Our society, our culture, is always surprised by connection.
The gut plays a major part in our mental health (now called our second brain) and our immune system. Trees are a major driver of cloud formation and rain, so much so that on a sunny day in the Amazon, a single tree might release 1000 liters of water vapor into the atmosphere. Wolves are so important to forest health that their loss from Yellowstone National Park caused a cascade of degeneration, and their reintroduction just two decades ago has led to the re-emergence of streams and repopulation of trees. The presence of mature trees in neighborhoods is linked to better mental health and economic outcomes in people.
As a society, we seem to almost always start with an assumption of disconnection, only to be surprised that this assumption is not only incorrect, but has been blinding us from seeing real solutions before us. Lately, a series of wake-up calls are asking us to challenge our assumptions.
What if we assumed everything is connected?
Fires in the Amazon, the lungs of the Earth. A dramatic rise in asthma rates. Mass migrations of refugees across continents. Untold number of animals and insects losing their homes. Rampant loss of soil microbial diversity. Rates of digestive imbalance skyrocketing. Isolated forests surrounded by concrete and asphalt. A surge in anxiety and depression. Rivers blocked up and dying from dams. People blocked up and dying from heart disease.
So far our reactions to our broad, societal problems have remained siloed. Billions of dollars spent developing solar panels and electric cars to battle the excess carbon in our atmosphere, and the carbon rises. Billions of dollars spent developing pills to battle our multitude of dis-ease, and our disease grows. Billions of dollars spent on walls, guns, and cells to battle migrants, who carry no weapons and ask only a place to call home.
What if our problems arise not from a lack of cleverness, but from a lack of care?
What if not everything is a battle?
If we assumed everything is connected how would we view our problems? Would we see the pain of the migrants, forced to leave their homes out of fear, out of desperation? Would we see their land abused by the plow, despoilt by plastic, no longer able to support the people that once offered her care? People forced to burn the very forests that have supported their families for generations, as global markets deem their land more valuable for the production of animal feed or the construction of malls and parking lots. Would we see the diseases, once hidden within those forests, catching a ride on those very migrants to the countries responsible for the desolation of their land?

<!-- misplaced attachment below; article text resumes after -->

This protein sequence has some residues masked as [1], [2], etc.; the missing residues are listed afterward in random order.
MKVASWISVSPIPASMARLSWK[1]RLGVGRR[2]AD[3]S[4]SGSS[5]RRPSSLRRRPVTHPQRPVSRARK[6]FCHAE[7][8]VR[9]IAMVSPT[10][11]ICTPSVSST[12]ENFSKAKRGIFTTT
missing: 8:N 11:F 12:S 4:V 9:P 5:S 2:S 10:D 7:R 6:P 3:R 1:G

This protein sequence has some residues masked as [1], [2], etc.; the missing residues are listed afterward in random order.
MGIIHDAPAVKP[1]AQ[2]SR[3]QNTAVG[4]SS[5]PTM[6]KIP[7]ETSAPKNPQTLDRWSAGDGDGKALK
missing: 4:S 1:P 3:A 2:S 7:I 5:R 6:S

What if these issues were all rooted in the same malnourished soil?
What if in a time when we need to maintain physical distance, we remember our connection?
Over the last ten years, I’ve learned much from the land I farm. I once thought my job was to pull from her all that I could, force her to produce the nourishment my family and I needed. Years and numerous of her lessons have tamed my ignorance. I now have difficulty drawing any border between her and I, her and my family. Daily we derive our nourishment from her, and daily we offer her our care, our attention, our compost. Not out of exchange, not a trade, but in a relationship of love and unity. I no longer see us as separate beings.
Land is a powerful teacher. She is quick to slice through what we’ve known and what we’ve been taught, to reveal the truth of what’s happening before us. Our world, like the farms and gardens I tend, is complex in a way that’s often intimidating and scary. My relationship with land has taught me to wade in this complexity and even begin to see some of her simpler patterns. As I sit in my farm writing this, I watch as the wind rustles through the trees, dropping energy stored in old leaves to the soil, where they will feed the microbes and fungi that will nourish the plants that feed me. Each of us strands in a web made tighter, stronger, by more connection.
I fear that as we have come to live on the land, above the land, and against the land, we are losing the wisdom that comes from living in, with and as land.
I don’t have any specific answers to the problems we face as a society. I only know that like the weeds in my fields, they arise from the soil. Soil that indicates her neglect by the plants she sprouts. And I know that, just as in my fields, the “weeds” can never be eradicated, but they can be integrated, managed, enjoyed even, if I work to care and nourish soil.